There is no good software way to do this.
Monitoring outgoing traffic on computer with the camera is no good solution as your traffic stats may be faked. If someone gains such a good access to your webcam to disable the light, faking traffic stats is not a huge step away. You could measure the traffic on your router, but then you would need to read the stats on another computer, and, besides that it is extremely inconvenient, the router can be attacked, too.
I protect me from camfecting with a thick tape. I can pull it (partly) off when I need it, and as my cellphone already includes a microphone that can tap me, I don't care for the webcam's mic, at least most times.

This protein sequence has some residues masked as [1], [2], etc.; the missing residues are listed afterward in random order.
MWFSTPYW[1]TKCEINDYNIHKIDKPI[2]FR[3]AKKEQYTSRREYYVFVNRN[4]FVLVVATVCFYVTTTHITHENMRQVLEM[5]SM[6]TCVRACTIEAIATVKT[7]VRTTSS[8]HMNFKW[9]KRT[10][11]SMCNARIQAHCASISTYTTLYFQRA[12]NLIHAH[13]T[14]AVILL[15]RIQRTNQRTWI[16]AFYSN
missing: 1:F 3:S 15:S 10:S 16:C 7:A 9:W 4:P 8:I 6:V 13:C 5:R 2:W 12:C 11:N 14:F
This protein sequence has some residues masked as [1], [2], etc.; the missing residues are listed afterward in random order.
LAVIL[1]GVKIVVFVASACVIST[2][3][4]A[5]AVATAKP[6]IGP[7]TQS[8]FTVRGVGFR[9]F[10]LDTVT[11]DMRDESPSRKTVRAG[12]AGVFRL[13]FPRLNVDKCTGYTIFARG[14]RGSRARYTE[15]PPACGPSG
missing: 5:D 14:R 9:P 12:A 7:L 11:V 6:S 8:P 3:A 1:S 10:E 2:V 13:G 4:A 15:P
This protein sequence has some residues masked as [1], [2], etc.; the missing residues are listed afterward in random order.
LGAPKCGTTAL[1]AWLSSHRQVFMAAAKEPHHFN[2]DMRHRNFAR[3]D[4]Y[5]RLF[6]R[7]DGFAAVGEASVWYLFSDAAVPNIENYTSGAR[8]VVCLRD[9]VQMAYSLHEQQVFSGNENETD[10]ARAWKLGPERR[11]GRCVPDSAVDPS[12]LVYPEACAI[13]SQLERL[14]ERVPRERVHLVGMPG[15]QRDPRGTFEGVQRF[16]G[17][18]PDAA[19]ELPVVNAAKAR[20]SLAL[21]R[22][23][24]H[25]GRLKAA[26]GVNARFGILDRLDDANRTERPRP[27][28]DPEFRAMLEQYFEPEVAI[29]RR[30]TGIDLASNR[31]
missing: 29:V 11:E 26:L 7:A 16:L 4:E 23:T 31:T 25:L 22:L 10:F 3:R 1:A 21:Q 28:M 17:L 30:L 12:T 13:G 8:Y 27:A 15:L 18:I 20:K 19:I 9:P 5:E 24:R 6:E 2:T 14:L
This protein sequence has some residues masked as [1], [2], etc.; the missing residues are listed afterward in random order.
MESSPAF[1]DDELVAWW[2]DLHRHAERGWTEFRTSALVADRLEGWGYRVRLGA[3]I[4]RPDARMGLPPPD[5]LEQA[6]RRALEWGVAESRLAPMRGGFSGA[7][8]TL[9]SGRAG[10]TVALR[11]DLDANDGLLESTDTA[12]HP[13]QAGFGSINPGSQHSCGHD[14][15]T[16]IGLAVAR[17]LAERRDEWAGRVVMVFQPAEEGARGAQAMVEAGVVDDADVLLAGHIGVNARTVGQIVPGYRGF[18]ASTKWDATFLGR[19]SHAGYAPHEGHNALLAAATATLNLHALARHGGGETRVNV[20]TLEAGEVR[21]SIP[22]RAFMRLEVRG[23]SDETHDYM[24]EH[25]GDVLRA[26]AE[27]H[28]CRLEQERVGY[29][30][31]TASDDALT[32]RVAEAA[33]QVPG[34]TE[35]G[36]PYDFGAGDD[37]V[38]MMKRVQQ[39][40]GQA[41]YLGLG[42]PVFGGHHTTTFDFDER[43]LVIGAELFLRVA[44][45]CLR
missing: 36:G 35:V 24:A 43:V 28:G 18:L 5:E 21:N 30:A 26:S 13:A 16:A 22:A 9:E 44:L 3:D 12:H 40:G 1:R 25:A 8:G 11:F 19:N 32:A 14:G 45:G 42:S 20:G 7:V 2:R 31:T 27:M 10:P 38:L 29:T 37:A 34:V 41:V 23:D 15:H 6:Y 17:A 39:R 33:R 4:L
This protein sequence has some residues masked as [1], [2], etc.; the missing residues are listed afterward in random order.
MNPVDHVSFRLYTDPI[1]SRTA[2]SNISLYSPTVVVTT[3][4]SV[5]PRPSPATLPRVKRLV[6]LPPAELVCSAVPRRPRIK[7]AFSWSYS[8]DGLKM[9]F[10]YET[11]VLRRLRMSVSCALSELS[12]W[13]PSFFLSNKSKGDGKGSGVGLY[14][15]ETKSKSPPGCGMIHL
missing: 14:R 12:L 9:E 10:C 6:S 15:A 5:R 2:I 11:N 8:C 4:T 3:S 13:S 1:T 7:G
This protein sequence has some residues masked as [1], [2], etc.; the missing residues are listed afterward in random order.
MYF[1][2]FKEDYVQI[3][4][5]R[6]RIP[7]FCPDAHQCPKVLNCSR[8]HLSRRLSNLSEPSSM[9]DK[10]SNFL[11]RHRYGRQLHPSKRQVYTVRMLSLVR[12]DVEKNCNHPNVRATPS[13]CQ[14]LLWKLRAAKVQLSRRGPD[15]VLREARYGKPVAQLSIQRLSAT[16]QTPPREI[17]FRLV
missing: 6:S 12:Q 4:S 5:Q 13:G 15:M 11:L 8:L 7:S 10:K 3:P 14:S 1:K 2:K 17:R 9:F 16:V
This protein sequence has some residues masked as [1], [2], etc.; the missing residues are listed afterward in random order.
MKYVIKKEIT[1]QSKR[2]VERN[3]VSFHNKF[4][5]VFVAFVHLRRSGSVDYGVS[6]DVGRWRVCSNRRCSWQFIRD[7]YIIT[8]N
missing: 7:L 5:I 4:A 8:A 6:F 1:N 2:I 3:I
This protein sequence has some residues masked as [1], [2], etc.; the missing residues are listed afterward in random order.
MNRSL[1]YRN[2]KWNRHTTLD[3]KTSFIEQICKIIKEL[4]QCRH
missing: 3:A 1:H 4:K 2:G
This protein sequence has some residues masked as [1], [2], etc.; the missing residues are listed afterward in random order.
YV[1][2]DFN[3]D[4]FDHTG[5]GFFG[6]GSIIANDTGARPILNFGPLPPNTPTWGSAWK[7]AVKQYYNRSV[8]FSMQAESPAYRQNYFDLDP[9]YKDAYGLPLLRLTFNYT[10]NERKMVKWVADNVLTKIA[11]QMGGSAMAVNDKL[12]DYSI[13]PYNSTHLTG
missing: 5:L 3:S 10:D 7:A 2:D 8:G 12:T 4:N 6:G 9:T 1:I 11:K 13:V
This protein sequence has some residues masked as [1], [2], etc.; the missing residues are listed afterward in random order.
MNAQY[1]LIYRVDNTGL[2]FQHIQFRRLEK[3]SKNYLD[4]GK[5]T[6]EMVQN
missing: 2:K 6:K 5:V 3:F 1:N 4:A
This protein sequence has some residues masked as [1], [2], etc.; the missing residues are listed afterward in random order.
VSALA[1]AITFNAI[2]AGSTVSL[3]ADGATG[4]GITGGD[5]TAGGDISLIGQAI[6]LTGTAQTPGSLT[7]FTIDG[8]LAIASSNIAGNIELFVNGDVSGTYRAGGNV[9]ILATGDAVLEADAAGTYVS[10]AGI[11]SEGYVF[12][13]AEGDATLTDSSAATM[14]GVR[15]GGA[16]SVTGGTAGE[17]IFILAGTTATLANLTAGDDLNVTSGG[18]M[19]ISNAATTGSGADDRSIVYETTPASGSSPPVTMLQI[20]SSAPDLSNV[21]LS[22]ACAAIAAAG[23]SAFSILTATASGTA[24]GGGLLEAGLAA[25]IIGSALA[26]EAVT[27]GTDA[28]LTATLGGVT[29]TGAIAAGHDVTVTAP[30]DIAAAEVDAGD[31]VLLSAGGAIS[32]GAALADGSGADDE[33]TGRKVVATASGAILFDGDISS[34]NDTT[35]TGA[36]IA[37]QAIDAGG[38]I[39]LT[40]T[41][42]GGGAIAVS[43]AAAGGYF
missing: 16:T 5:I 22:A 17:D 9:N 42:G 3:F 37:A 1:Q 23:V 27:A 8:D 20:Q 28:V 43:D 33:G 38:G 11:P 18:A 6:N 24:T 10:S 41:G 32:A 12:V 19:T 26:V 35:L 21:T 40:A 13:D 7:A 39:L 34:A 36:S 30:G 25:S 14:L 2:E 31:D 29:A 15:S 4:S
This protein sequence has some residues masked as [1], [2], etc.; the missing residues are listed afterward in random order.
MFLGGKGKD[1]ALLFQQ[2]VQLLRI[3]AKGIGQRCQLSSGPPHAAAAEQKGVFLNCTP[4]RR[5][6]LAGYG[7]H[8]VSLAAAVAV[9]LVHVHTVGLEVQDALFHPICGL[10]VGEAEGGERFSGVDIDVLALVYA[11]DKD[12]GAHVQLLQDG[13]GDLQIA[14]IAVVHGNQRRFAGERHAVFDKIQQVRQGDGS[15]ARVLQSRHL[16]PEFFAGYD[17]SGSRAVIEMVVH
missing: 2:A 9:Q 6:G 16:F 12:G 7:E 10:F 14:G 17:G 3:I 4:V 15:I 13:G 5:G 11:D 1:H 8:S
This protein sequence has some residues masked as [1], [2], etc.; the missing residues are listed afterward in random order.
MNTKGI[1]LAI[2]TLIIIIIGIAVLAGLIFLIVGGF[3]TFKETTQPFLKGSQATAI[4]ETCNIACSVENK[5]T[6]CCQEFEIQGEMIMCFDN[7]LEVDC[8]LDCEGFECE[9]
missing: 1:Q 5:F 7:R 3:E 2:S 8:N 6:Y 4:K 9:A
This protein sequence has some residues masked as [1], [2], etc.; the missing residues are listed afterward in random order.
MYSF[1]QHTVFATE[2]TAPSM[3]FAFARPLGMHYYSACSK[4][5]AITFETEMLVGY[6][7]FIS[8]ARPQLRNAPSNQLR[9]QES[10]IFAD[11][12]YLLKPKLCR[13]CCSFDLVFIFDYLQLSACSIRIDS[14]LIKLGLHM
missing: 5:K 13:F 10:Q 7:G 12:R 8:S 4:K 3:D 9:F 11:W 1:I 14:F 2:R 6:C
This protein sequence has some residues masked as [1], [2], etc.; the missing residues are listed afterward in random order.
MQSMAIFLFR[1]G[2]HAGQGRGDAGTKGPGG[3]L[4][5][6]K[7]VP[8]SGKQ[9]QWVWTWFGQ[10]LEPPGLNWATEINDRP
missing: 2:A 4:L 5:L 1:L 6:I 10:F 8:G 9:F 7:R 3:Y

If you also cared for your mic, or had a tin foil hat, I'd suggest to completely disable the microphone and camera on the hardware side, most times by removing it. The NSA recommends to remove the camera (pdf). In the pdf are additional tips on how to protect yourself from camfecting:
The best way to disable an integrated iSight camera is to have an
Apple-certified technician remove it.
Placing opaque tape over the
camera is less secure but still helpful. A less persistent but still
helpful method is to remove
/System/Library/Quicktime/QuicktimeUSBVDCDigitizer.component, which will prevent some
programs from accessing the camera.
To disable the microphone, even
if it means crippling the sound system, remove the following file from
Don't overestimate the software-side solutions above. Through a privilege escalation attack they can be defeated.
You can buy yourself a cheap usb webcam and use that instead of the built in one, and when you don't need it you can simply disconnect it.